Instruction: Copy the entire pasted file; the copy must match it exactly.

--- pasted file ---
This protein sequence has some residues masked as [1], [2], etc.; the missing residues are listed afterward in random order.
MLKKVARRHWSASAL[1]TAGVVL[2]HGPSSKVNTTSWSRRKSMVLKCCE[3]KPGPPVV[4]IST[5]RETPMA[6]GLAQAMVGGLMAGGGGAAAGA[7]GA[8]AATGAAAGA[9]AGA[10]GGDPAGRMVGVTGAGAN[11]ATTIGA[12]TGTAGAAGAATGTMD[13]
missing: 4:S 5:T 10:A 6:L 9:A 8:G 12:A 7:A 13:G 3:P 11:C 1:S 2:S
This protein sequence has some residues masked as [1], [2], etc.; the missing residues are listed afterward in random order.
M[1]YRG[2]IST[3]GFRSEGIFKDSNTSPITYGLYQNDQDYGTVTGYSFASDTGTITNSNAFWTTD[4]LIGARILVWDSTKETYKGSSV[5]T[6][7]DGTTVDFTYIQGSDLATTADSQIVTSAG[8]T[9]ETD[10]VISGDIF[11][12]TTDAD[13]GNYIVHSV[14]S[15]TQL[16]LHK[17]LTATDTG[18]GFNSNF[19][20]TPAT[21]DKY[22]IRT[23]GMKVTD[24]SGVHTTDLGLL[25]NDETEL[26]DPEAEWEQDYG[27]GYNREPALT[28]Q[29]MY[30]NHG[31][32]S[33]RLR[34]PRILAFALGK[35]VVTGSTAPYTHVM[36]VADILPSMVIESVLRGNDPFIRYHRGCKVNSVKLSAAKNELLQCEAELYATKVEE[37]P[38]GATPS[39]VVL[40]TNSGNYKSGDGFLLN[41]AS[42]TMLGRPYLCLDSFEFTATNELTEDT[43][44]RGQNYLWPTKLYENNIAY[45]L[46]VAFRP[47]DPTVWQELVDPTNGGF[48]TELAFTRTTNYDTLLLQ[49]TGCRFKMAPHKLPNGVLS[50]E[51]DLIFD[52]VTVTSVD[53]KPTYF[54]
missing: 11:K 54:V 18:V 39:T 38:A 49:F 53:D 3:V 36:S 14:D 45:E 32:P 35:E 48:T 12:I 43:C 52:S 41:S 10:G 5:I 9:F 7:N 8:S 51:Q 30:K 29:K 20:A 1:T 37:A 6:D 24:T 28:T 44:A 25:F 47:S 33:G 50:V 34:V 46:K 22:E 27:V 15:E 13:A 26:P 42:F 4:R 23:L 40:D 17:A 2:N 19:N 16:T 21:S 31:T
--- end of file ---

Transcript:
This protein sequence has some residues masked as [1], [2], etc.; the missing residues are listed afterward in random order.
MLKKVARRHWSASAL[1]TAGVVL[2]HGPSSKVNTTSWSRRKSMVLKCCE[3]KPGPPVV[4]IST[5]RETPMA[6]GLAQAMVGGLMAGGGGAAAGA[7]GA[8]AATGAAAGA[9]AGA[10]GGDPAGRMVGVTGAGAN[11]ATTIGA[12]TGTAGAAGAATGTMD[13]
missing: 4:S 5:T 10:A 6:L 9:A 8:G 12:A 7:A 13:G 3:P 11:C 1:S 2:S
This protein sequence has some residues masked as [1], [2], etc.; the missing residues are listed afterward in random order.
M[1]YRG[2]IST[3]GFRSEGIFKDSNTSPITYGLYQNDQDYGTVTGYSFASDTGTITNSNAFWTTD[4]LIGARILVWDSTKETYKGSSV[5]T[6][7]DGTTVDFTYIQGSDLATTADSQIVTSAG[8]T[9]ETD[10]VISGDIF[11][12]TTDAD[13]GNYIVHSV[14]S[15]TQL[16]LHK[17]LTATDTG[18]GFNSNF[19][20]TPAT[21]DKY[22]IRT[23]GMKVTD[24]SGVHTTDLGLL[25]NDETEL[26]DPEAEWEQDYG[27]GYNREPALT[28]Q[29]MY[30]NHG[31][32]S[33]RLR[34]PRILAFALGK[35]VVTGSTAPYTHVM[36]VADILPSMVIESVLRGNDPFIRYHRGCKVNSVKLSAAKNELLQCEAELYATKVEE[37]P[38]GATPS[39]VVL[40]TNSGNYKSGDGFLLN[41]AS[42]TMLGRPYLCLDSFEFTATNELTEDT[43][44]RGQNYLWPTKLYENNIAY[45]L[46]VAFRP[47]DPTVWQELVDPTNGGF[48]TELAFTRTTNYDTLLLQ[49]TGCRFKMAPHKLPNGVLS[50]E[51]DLIFD[52]VTVTSVD[53]KPTYF[54]
missing: 11:K 54:V 18:V 39:T 38:A 49:F 53:D 3:V 36:S 14:D 45:E 32:P 35:E 48:T 12:I 43:C 52:S 41:S 10:G 5:I 9:F 7:N 8:S 51:Q 30:K 29:K 20:A 1:T 37:A 6:D 24:T 28:T 44:A 25:F 47:S 33:G 50:V 34:V 46:K 22:E 27:V 15:E 13:A 26:P 42:F 4:R 23:L 40:D 17:A 2:N 19:N 16:T 21:S 31:T